New Cars Coming to NYC Subways
A century-old idea is reborn—belatedly.
In 1915 The Brooklyn Rapid Transit Company, or BRT, offered service from Manhattan to Coney Island. Its cars featured experimental subway trains that featured open gangways. That is, a single, continuous car that bent, serpentlike, between segments, so that it could follow the curve of the tracks. The cars were even made of stainless steel. Now, an entire century later, the present owner of BRT track, and of the rest of the subway system, New York’s MTA, is stuck in an era prior to 1915, with train cars divided from one another by doors that are hard to pass through and that make car to car passage while the train is moving dangerous.
That will finally start to change as of 2020, when the MTA will begin experimenting with segment-less trains.
The proposed budget that came out last fall has been approved and includes the purchase of 10 open-gangway prototype cars. As is typical, Americans are seeing this innovation (that they invented) come to pass far later than cities overseas; both London and Paris already saw the light and began implementing the designs a few years ago.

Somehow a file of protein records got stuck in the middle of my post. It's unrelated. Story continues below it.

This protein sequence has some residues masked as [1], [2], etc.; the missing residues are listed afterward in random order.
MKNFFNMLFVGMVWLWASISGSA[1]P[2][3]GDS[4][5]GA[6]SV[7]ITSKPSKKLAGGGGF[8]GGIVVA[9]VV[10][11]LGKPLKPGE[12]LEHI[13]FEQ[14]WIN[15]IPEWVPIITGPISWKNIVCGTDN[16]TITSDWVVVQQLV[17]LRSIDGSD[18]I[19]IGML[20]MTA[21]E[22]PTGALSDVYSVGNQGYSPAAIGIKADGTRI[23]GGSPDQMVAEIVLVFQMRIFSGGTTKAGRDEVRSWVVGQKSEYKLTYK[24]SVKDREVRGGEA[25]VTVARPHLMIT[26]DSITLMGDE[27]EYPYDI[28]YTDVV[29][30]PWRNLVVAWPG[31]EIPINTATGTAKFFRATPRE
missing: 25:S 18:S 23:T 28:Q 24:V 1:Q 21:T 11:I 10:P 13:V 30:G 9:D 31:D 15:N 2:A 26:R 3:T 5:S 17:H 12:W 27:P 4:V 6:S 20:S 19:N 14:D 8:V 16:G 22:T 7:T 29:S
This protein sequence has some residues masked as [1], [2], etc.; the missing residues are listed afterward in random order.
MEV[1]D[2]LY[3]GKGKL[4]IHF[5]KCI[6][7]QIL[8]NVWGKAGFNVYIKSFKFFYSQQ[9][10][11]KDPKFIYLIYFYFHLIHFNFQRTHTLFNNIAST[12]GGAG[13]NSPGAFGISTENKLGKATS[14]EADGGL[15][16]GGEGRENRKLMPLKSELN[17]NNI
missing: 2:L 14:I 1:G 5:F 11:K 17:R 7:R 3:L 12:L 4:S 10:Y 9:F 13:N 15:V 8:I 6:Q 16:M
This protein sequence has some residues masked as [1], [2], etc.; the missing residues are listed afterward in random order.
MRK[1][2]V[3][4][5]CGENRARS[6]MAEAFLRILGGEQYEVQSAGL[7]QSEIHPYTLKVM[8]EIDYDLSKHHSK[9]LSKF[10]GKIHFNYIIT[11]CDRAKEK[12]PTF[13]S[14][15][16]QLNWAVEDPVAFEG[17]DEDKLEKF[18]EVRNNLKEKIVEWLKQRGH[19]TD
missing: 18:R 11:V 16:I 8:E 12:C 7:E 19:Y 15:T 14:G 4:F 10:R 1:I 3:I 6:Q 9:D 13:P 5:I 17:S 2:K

The benefits are pretty obvious—more usable space, because riders can freely pass throughout the train, and faster loading and unloading, again because capacity is increased by up to 13 percent. A further benefit: safety. Not only because there’s less need to push and shove to get on and off the train, but because when trains are less crowded, like at night, everyone can see through the entire train.
The downside, however, isn’t just that the segment-less trains still aren’t here, but that the first purchase amounts to two lousy trains out of the MTA’s $2.7 billion purchase of new cars to replace the ancient trains running on the F and A lines.
One difference between 1915 and 2020: The new trains will feature wifi.